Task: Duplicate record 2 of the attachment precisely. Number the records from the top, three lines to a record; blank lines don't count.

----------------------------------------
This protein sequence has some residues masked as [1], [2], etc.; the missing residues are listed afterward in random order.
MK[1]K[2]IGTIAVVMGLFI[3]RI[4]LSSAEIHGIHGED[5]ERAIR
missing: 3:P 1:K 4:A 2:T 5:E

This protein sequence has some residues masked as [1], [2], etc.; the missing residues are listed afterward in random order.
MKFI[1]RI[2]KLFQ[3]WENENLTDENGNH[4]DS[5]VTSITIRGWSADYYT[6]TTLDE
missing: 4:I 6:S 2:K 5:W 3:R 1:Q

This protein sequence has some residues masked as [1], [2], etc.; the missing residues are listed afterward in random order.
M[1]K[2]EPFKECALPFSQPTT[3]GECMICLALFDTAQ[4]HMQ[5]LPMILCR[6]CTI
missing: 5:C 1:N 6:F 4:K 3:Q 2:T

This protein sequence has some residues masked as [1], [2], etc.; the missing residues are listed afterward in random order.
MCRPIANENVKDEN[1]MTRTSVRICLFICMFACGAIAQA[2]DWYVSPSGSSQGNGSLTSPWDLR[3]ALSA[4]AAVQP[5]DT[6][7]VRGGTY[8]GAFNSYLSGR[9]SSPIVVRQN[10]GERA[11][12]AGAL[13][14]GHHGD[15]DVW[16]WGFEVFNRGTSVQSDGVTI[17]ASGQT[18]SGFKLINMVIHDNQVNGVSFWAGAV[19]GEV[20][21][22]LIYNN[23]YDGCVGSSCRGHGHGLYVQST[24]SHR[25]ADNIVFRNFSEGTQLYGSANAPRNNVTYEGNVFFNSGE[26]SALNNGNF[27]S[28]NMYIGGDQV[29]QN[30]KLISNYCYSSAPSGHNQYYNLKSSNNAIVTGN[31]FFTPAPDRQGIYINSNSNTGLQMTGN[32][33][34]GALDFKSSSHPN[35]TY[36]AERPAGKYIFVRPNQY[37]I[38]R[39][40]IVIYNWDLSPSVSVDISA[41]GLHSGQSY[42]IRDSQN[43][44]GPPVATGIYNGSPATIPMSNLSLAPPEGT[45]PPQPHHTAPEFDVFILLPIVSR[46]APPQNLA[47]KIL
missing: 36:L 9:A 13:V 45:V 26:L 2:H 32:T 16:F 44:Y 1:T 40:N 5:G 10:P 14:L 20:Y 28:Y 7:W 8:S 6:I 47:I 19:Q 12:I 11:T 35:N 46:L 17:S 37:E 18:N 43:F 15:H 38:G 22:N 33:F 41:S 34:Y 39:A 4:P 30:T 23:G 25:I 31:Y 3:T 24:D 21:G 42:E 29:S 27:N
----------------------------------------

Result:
This protein sequence has some residues masked as [1], [2], etc.; the missing residues are listed afterward in random order.
MKFI[1]RI[2]KLFQ[3]WENENLTDENGNH[4]DS[5]VTSITIRGWSADYYT[6]TTLDE
missing: 4:I 6:S 2:K 5:W 3:R 1:Q